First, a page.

Friday, July 9, 2010

Ten Practices For Increasing Hospital Profitability: Tip #4

Continuing the discussion on practices that will increase your hospital's profitability, today I want to comment further on physician involvement. Yesterday I talked specifically about surgeons, but you must involve all your key physicians in these areas to maximize your profitablilty.

Tip #4: Involve physicians in cost reduction efforts

There are many other areas besides surgery where physicians can play a key role in helping the hospital reduce costs. Conversely, physicians who are not at all aligned with the hospital can prove to be very costly. I have seen this more often than I care to admit throughout my career. The key is to build mutual benefits for the hospital and physician for cost saving measures. Remember that the physician's pen is the most expensive instrument used in your hospital. Efficiency in ordering tests can save millions over a year while thorough documentation to maximize coding can add millions in collections.

Many hospitals do not properly engage physicians in the cost reduction process. There may be an assumption that physicians strictly follow their own interests and will not be flexible to consider benefits to the hospital. For some physicians this may be true but it is not a valid assumption for dealing with the entire medical staff. The hospital can not make major changes in supplies and equipment without involving physicians. There may be reasons beyond the clinical ones why an orthopedic surgeon demands a particular brand of implant and changing may make great clinical sense. But it must be done with his or her involvement and eventual endorsement of the switch. It is amazing how negotiable pricing from vendors becomes if they do not have the physician lined up to boycott any product but theirs.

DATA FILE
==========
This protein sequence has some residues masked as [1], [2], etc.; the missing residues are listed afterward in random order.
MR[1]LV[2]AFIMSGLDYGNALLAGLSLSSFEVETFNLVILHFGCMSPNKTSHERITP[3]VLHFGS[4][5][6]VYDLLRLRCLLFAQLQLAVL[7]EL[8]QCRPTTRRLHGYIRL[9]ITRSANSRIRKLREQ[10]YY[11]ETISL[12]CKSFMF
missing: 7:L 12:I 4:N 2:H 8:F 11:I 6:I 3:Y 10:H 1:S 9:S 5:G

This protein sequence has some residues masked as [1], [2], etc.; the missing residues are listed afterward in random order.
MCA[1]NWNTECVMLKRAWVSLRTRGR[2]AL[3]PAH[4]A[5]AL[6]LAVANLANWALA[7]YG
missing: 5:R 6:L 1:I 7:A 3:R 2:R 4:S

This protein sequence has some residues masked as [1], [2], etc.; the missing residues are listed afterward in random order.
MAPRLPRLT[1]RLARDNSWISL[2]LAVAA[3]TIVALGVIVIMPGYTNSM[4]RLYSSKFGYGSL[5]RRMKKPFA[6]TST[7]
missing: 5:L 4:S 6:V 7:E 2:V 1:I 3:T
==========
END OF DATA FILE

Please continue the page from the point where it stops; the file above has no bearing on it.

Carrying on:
The same holds true for developing patient care protocols designed to standardize treatment thus benefiting the patient and saving costs from unnecessary tests. These can not be just imposed, but must be developed with the involvement of key physicians with peer review followup for those physicians who refuse to go along.

There must be incentives for the physicians beyond "this is good for the hospital". In a true partnership they will benefit as well. With the trend swinging back to more hospital employed physicians and inpatient care being done by hospitalists, it is much easier now to align incentives than it was a few years ago. Physicians are your partners. Treat them that way.

More on profitability practices on Monday.

Mark Brodeur

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